Ready Player Two by Ernest Cline

Ready Player Two has become one of the most highly anticipated sequels of the decade. Following the runaway success of Ernest Cline’s debut sci-fi novel, Ready Player One (2011) and its movie adaptation by Steven Spielberg (2018), a follow up was confirmed 5 years ago. Ready Player Two flashes forward to a dystopian future once again set in the online virtual retreat of OASIS, created by the now-deceased 1980s obsessed James Halliday. Between new powers that allow for more possibilities than ever before for OASIS users and a new rival for the protagonist – the new treasure hunt and a death-defying challenge will appeal to fans of the original best-selling novel.

Where Ready Player One warns of the perils of climate change including poverty and overpopulation, the sequel to the video game tournament is centred around an ability to live in someone else’s shoes. To experience life through their eyes and circumstances. Filled with pop culture references, this adventure fiction is set in 2045  – shortly after the book’s teenager and protagonist Wade Watts gains access to Halliday’s vaults. Fans will also appreciate the new characters that represent the whole wide world – tackling diversity issues apparent in the first novel.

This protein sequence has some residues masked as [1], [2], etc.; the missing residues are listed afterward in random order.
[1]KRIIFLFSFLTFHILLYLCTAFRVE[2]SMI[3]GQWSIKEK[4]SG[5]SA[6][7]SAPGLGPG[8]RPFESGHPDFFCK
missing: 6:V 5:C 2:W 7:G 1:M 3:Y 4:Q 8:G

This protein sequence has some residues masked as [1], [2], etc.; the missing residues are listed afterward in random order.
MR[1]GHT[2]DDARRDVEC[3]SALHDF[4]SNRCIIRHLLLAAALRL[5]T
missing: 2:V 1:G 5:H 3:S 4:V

Virtual reality was science fiction when Ready Player One was first released, yet the concept has been imagined by many before Cline. However, it was Cline’s debut that inspired the design ideas of VR tech companies such as Oculus whose products were created from the expectations delivered in the visions of Ready Player One.

What makes this novel so unnerving is it’s near-future plot – whereby aspects of Clive’s imagination, when slightly removed, are completely plausible today. Escapism isn’t a new phenomenon, but inspired by the ethical conundrums of social media – there is hope that Ready Player Two might influence tech giants to design and their users to interact with empathy and with an ethical conscience, no matter how far removed they are from reality.

Buy Now

Previous articleUn-Cook Yourself: A Ratbag’s Rules For Life by Nat’s What I Reckon
Next articleLana’s War by Anita Abriel